Do you have a strong community in your neighborhood?

Coming together builds social capital,
which can be used to improve community resilience.

Resilience is often thought of as a personal quality, something we each must develop to weather the storms of life. However, it can also be seen as a social quality that emerges when people come together in the face of difficulty.

When we help each other through tough times, we build resilience not just in individuals but in entire communities. In the aftermath of a natural disaster, for example, coming together to clear debris and rebuild homes can help people recover more quickly and create a stronger sense of community.

There are many resources available to help individuals get through a tough time.

Similarly, coming together to support a friend or family member who is emotionally struggling can help both the individual and the community. By coming together and supporting each other, we can build resilience in the face of challenges and change.

If you find yourself or someone else in a mental health crisis, it’s important to remember that you or someone you know are not alone.

Here are some things the experts recommend keeping in mind if you or someone you know is facing a mental health crisis:

Seek professional help: If you or someone you know is having difficulty coping with certain emotions, it is vital to seek professional help. Therapists can provide support and guidance.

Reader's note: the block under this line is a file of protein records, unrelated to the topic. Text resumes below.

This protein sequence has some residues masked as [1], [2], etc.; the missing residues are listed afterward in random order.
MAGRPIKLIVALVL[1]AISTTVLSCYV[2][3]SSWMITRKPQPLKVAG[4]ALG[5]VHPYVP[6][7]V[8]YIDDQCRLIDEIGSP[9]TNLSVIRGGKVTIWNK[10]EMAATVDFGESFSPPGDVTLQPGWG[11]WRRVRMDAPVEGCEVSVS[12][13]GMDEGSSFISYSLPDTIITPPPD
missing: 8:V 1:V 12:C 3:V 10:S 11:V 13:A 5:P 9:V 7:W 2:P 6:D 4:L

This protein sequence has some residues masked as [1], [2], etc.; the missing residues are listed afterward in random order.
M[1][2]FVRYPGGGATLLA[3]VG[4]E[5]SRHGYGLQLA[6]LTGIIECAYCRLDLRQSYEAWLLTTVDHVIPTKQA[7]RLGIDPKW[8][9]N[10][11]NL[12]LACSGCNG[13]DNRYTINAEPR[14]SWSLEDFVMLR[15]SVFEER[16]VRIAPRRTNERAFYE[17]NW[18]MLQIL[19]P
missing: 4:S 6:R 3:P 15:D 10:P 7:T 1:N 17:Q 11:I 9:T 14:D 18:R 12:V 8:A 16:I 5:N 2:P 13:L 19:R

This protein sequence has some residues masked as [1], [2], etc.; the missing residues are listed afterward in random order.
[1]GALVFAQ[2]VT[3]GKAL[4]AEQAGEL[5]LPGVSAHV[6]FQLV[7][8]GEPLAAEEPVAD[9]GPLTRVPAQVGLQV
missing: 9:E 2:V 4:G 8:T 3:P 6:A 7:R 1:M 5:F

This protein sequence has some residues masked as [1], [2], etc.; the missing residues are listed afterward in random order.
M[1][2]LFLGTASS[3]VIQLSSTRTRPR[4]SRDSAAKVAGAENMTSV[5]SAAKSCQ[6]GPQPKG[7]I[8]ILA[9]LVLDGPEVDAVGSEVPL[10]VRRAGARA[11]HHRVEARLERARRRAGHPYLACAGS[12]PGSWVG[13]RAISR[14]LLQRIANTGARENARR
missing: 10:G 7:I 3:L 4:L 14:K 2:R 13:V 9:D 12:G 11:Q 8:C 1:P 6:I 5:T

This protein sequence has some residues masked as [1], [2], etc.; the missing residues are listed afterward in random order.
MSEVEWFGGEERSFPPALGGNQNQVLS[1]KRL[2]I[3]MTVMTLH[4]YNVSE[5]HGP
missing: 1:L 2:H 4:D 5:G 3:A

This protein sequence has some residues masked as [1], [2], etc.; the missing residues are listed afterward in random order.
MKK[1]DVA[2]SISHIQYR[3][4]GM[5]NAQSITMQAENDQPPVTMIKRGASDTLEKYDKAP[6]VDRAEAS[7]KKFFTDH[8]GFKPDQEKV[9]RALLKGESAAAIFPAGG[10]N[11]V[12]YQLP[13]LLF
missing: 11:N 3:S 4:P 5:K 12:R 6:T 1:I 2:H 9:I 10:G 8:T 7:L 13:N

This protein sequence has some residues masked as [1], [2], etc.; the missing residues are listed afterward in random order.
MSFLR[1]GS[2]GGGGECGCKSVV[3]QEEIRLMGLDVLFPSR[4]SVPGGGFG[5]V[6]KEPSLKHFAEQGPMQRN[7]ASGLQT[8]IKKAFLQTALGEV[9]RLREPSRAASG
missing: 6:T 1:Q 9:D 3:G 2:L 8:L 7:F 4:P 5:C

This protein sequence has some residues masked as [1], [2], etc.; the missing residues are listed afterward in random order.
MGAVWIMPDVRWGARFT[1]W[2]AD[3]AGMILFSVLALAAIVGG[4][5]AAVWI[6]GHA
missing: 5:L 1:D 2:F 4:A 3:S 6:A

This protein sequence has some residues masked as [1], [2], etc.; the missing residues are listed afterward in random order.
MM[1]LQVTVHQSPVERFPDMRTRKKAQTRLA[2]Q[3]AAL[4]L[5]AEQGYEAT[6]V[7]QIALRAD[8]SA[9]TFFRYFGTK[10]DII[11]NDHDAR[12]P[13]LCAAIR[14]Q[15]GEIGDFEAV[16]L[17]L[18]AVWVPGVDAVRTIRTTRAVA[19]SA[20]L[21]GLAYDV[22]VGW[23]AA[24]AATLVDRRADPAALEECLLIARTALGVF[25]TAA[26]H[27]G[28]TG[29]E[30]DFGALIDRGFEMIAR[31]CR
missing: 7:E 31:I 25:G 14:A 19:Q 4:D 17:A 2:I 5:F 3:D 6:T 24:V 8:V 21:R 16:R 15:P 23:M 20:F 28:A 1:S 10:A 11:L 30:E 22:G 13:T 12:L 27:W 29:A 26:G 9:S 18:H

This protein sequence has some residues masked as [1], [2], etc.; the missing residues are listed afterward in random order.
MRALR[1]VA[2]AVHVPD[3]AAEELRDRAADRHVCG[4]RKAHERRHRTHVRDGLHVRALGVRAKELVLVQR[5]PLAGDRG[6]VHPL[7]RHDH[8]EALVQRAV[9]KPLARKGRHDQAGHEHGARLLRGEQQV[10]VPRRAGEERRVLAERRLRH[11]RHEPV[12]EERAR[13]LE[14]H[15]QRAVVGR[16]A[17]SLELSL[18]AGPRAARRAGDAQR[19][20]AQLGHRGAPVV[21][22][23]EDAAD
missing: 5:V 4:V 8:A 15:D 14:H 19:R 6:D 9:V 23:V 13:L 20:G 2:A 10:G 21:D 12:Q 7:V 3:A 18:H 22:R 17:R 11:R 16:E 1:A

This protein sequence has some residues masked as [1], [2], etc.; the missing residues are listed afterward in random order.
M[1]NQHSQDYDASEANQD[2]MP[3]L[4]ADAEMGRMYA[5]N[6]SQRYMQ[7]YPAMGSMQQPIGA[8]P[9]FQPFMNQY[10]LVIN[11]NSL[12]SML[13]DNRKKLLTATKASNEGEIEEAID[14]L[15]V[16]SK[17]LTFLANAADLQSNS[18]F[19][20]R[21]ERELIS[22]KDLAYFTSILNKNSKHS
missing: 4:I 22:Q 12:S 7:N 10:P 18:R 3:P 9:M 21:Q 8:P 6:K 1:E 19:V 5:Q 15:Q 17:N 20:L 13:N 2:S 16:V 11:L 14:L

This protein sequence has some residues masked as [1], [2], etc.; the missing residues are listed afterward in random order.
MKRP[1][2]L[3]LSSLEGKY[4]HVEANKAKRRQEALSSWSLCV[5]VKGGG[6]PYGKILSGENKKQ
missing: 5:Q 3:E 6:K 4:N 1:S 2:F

Talk to someone you trust: Talking to a friend or family member can be a great way to relieve some emotional stress. This person can offer a listening ear and provide emotional support.

Take care of yourself: During a mental health challenge, it’s essential to take care of yourself physically and emotionally. Eat healthy meals, exercise regularly, and get plenty of rest. When we take care of ourselves, we are better equipped to respond to life’s challenges.

Visit for essential resources. We also invite you to learn more about our 2022 Summer Winter Mental Health First Aid training events.

If you or someone you know is in crisis, contact the Suicide Prevention Lifeline at 1-800-273-TALK (8255) or dial 911 in case of emergency.

Learn Mental Health First Aid. Ensure you know how to give it. Get certified today. You will be glad you did!


Stay tuned for more blog posts on ways to build strong communities!

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Posted: May 31, 2022

Category: Disaster Preparation, Relationships & Family, UF/IFAS Extension, Work & Life
Tags: CEU, Extension, Florida, Mentalhealthfirstaid, Miami-Dade, Workshop

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